Maritime boundary dispute with Ivory Coast costing Ghana – PIAC

Category: Lead, Oil & Gas 661
FPSO Kwame Nkrumah

The maritime boundary dispute between Ghana and its western neighbour, Ivory Coast is costing the country money and delays in oil production in new fields.

The Public Interest and Accountability Committee (PIAC) Annual  Report for 2016, released last week, said there was a 56 per cent increase in the amount of money spent contesting the Maritime Boundary Dispute with Ivory Coast at the International Tribunal for the Law of the Sea (ITLOS).

The expenditure rose from $1.81 million in 2015 to $2.83 million in 2016, it said.

In March 2010, barely a week after Russian oil producer LUKOil announced it has discovered oil in the Dzata-1 well in the Cape Three Point, the Ivory Coast laid claim to the location where the oil was found – the Dzata-1 well and the Deepwater Tano fall within the same boundary.

Subsequently, in April 2010, the Ghana government set up a Presidential Commission to look into the matter.

As the dispute escalated, Tullow Oil shares fell in March 2015. Shares in Tullow fell 30p, about 7.7 percent on concerns the oil producer’s Tweneboa-Enyenra-Ntomme (TEN) development off the coast of Ghana could fall behind schedule. Tullow is the lead oil producer in Ghana.

Tullow Oil lost over £200 million ($308 million) of its market value on Monday, hit by concerns that a boundary dispute between Ivory Coast and Ghana could delay a project off the coast of West Africa, the Reuters reported.

The PIAC report noted that during the period under review, proceedings at ITLOS continued with both Ghana and Ivory Coast submitting their reports (memorial and counter memorials) to the Court. The draft submissions for the oral hearings were prepared by a team of Ghana’s internal and external lawyers. The oral court hearing took place from February 6 -17, 2017 while a final ruling is anticipated in the fourth quarter of 2017.

According to the report, the GNPC received $88.50 million (representing 38.64 per cent of total petroleum receipt) in 2016 compared to the $126.86 million it received in 2015, translating to a year-on-year drop of 30 per cent.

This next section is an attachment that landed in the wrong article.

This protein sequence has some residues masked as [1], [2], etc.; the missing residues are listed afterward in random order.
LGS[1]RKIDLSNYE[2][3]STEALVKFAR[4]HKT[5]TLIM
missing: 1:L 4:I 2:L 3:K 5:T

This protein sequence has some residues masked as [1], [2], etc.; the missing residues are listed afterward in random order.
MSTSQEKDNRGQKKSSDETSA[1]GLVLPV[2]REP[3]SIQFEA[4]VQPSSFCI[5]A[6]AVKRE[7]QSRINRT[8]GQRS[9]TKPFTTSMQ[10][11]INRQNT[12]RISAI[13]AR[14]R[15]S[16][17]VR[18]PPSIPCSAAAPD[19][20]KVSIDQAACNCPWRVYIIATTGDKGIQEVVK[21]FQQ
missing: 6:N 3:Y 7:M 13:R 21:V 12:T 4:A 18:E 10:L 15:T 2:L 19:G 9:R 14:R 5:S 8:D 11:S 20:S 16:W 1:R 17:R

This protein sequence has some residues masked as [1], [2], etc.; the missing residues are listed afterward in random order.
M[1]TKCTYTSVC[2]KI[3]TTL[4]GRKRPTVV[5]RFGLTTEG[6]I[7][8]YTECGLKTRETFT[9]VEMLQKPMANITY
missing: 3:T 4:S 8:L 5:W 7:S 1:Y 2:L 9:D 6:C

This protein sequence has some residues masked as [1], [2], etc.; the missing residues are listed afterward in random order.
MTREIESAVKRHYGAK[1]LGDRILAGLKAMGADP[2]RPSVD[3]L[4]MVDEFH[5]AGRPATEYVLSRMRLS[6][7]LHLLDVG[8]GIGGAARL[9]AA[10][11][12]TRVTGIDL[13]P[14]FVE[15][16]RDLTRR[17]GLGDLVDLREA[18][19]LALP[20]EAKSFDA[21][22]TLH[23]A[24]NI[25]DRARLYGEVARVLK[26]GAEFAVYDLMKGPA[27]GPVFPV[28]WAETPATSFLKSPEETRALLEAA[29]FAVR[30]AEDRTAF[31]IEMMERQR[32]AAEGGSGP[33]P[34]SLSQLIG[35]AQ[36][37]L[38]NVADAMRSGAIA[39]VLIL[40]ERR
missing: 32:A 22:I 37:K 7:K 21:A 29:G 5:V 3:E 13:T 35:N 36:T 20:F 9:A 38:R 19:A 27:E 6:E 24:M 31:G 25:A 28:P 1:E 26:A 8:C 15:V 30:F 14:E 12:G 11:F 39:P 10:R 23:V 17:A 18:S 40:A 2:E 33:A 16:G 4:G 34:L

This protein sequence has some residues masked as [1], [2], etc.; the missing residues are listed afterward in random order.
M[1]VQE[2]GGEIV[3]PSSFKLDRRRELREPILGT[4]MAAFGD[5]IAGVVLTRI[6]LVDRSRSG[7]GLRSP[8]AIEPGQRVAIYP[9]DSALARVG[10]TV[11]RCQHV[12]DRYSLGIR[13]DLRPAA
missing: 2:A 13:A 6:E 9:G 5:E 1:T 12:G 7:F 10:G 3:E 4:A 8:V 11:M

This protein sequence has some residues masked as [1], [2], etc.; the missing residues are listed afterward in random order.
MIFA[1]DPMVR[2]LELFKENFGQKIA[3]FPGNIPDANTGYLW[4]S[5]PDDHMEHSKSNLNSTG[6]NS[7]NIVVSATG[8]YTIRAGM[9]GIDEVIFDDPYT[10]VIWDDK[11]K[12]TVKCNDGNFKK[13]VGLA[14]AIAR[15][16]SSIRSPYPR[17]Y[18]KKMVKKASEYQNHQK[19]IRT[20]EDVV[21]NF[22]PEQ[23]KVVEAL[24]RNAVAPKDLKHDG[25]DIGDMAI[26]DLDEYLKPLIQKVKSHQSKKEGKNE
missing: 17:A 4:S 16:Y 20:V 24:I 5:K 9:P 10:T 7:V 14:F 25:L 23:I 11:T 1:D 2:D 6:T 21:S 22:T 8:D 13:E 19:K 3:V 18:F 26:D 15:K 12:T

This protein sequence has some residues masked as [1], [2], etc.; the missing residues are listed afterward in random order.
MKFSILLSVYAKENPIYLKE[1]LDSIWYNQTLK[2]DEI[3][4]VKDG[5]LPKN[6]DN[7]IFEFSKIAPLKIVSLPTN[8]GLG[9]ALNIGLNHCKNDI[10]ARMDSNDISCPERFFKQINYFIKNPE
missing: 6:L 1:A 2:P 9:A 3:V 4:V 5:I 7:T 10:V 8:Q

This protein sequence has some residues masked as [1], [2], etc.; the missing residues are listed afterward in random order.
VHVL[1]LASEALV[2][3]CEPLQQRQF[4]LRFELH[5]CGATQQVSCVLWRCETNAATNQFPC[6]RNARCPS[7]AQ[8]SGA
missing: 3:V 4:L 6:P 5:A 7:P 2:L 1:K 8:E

“The allocation to GNPC during the review period is the lowest it has received since distribution of petroleum revenues begun in 2011.

“For the first time since 2011, the disbursement to GNPC was insufficient to cover the national oil company’s equity financing requirement and expenditure on other exploration and development projects embarked upon in the course of the reporting period,” it said, adding,  “This means that GNPC had to rely on its cash reserves, which had been earmarked for milestone projects, to fund equally important expenditures such as staff cost, general operational and administrative expense and the cost of the maritime boundary dispute with Cote D’Ivoire.”

The reported noted that an amount of $12.64 million (classified as ‘capital projects’) was spent refurbishing GNPC’s landed properties in Accra, Tema and Sekondi-Takoradi;

“There was a 38 per cent year-on-year increase in the remuneration for Technical and Petrobusiness support staff employed to execute GNPC’s work programmes. The cost rose from $10.23 million in 2015 to $16.4 million in 2016.

“There was a 56 per cent increase in the amount of money spent contesting the Maritime Boundary Dispute with Cote D’Ivoire at the ITLOS with expenditure rising from $1.81 million in 2015 to $2.83 million in 2016,” it said.

It noted further that an amount of $7.58 million was again spent on the Western Corridor Road Project.

By Emmanuel K. Dogbevi
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